Peter Ford from Microsoft commented that the useful functionality of
AH has been moved to ESP.  He recommended that AH to be dropped
entirely, but willing to live with a "should".

Steve Bellovin noted that he had recommended removing AH 3 years ago
in Stockholm.  After much discussion, the working group decided to
keep it.  He saw no reason to re-open the discussion.

Steve Kent made the following comments: ESP is fine as it is, and ESP
can be used in an authentication mode with null encryption.  However,
there is a legitimate functionality that AH supports.

Others noted that everyone in the Raleigh interoperability testing was
doing AH, and we should just do it.  There was a concern expressed
that if we didn't get rid of it now, it would never go away.  Also,
that IPSEC was too complex and anything to reduce complexity would be
a good thing.  On the other hand, AH is a very small part of a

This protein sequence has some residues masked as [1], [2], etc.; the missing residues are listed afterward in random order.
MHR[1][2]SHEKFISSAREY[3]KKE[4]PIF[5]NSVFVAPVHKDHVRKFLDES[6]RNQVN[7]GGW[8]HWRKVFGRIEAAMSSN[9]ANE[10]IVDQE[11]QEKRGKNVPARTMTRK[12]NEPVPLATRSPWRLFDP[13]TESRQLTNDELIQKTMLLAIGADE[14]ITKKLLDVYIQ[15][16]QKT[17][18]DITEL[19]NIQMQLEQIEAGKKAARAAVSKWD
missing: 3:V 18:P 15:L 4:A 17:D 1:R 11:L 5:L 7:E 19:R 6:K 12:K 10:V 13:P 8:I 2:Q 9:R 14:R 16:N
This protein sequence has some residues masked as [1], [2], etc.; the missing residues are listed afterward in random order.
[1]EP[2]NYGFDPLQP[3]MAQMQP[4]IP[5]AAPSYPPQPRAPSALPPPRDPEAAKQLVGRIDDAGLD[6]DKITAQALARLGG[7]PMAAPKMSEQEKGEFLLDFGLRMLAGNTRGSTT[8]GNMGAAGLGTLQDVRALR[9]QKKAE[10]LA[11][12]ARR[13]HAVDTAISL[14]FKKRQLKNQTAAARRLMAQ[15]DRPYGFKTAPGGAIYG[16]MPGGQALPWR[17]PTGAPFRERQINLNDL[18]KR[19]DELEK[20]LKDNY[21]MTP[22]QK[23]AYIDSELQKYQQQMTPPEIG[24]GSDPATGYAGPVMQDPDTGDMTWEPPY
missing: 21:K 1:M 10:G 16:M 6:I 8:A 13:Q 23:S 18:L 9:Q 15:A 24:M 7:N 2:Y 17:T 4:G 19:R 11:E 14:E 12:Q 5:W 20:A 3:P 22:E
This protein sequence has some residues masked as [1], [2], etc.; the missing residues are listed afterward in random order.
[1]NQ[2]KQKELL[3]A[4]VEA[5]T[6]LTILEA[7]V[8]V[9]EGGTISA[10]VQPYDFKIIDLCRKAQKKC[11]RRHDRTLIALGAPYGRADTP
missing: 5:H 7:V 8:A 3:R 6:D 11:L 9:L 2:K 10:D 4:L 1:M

complete IPSEC implementation, and it doesn't cost much to test.
It was noted that the IPV6 router renumbering relies on AH.

Peter Ford said that it was Microsoft's desire to ship a product that
is 100% IETF compliant.  The implementations will be much simpler and
drive it to the smallest possible set of features.  If AH is a
"should", will Microsoft support it?  Microsoft not willing to make
that statement at this point.  Jeff Schiller pointed out that there
was a difference between "SHOULD" and "MAY", and that although folks
were talking about changing AH to be a "SHOULD", their arguments and
statements indicated that they were treating it as a "MAY".

Jeff Schiller, as Area Director, took the floor.  He pointed out
that were at the proposed standard stage, the first step in the
standardization process.  Normally this doesn't even require working
implementations, which we already have here.  At the proposed standard
status, whether something is a "SHOULD" or "MUST" it not that
important; we can change it either way later.  However, what we cannot
do is NOT move forward at all.